Clearfield, UT Manslaughter Lawyer

Salt Lake criminal defense lawyer

When someone is killed in an act of violence, the justice system tends to react swiftly and often harshly. Not all instances of homicide are first-degree murder, and many defendants are charged with somewhat lesser offenses, like manslaughter.

While murder often involves intent to kill, manslaughter does not. Many manslaughter cases often involve reckless behavior from defendants rather than an intent to kill, and defendants tend to face lighter penalties compared to those convicted of murder. The best way to defend yourself against manslaughter charges depends on the nature of your case. Your attorney can help you prove you lacked the necessary intent, challenge the evidence, and highlight various mitigating factors that might convince a judge and jury to be more lenient. While defendants are not required to hire lawyers, it is in your best interest to hire an experienced defense attorney.

If you are facing criminal charges, contact our manslaughter lawyers immediately by calling Overson Law, PLLC at (801) 758-2287.

How Manslaughter is Legally Defined in Clearfield, UT

Murder tends to apply to intentional killings, while manslaughter often comes up in cases of unintentional killings. As such, charges and penalties for manslaughter tend to be less harsh than those for murder. Even so, manslaughter charges are nothing to joke about, and defendants risk serious time behind bars.

Manslaughter Charges

Manslaughter charges are defined under Utah Code § 76-5-205(2). They are usually assessed under one of three circumstances.

First, you may be charged with manslaughter if you are accused of recklessly causing the death of another person. “Reckless” does not mean “intentional” and may include inherently dangerous behavior that the actor continues with despite the obvious risks.

Second, manslaughter might be charged if you know someone intends to commit suicide and you intentionally help them do so. For example, if you know someone who wants to end their life and give them a dangerous combination of pills to swallow, you may be charged with manslaughter.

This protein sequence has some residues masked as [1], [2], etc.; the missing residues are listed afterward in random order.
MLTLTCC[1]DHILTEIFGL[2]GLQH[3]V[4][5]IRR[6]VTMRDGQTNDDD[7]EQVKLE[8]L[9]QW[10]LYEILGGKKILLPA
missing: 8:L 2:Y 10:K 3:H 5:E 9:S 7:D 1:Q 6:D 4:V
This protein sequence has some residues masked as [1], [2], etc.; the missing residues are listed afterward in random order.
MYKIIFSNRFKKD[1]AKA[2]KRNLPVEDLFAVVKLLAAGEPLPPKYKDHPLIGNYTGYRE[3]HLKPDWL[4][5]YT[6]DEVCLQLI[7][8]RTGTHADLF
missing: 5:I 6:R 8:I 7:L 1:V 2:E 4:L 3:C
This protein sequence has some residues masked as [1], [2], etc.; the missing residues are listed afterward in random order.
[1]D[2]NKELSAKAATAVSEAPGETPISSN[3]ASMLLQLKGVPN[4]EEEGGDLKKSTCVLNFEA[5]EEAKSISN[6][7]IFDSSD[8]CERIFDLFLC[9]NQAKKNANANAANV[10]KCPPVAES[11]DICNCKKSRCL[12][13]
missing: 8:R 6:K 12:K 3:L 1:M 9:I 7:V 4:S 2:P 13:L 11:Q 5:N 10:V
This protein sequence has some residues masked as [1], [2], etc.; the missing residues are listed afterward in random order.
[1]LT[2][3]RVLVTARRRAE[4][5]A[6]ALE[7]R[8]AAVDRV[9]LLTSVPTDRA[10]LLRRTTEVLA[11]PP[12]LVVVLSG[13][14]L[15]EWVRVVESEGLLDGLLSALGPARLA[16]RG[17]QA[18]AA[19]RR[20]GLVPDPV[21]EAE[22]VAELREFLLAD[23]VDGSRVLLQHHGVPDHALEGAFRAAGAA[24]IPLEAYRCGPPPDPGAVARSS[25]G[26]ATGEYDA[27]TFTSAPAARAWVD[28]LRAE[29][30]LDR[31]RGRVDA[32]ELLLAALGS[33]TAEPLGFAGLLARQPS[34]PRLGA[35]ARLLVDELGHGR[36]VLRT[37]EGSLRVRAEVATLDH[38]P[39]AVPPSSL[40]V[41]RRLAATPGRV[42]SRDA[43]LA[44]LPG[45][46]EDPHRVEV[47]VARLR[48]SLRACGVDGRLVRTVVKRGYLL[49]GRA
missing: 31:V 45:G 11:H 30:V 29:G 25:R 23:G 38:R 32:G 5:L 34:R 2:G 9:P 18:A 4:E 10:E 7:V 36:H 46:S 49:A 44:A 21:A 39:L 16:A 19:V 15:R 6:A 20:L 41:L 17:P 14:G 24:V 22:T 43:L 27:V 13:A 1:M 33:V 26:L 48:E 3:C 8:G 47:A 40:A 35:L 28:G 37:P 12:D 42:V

Third and finally, manslaughter charges may apply in cases where a defendant is charged with murder, but the charges are reduced under Utah Code § 76-5-203(4). This law states that murder charges may be reduced if the killing occurred because the defendant reasonably believed their actions were justified, but their actions turned out to not be legally justifiable under the circumstances. An example of this might be someone who shoots another in self-defense because they honestly yet mistakenly believed the victim was attacking them.

Under Utah Code § 76-5-203(3)(b), a trier of fact (i.e., the judge or jury) who finds that the elements of murder have been proved beyond a reasonable doubt but also finds that special mitigation has been proven by a preponderance of the evince may enter a judgment for manslaughter instead of murder. Under Utah Code § 76-5-205.5(2), special mitigation may include reasonable provocation.

Manslaughter Penalties

Penalties for manslaughter are not as severe as they are for murder charges, but they are still nothing to joke around about. According to Utah Code § § 76-5-205(3)-(4), manslaughter may be charged as a second-degree felony. Such a felony may be met with a prison term of no less than 1 year but no more than 15 years under Utah Code § 76-3-203(2). If manslaughter charges are assessed in connection with a car accident, the defendant may also have their driver’s license revoked.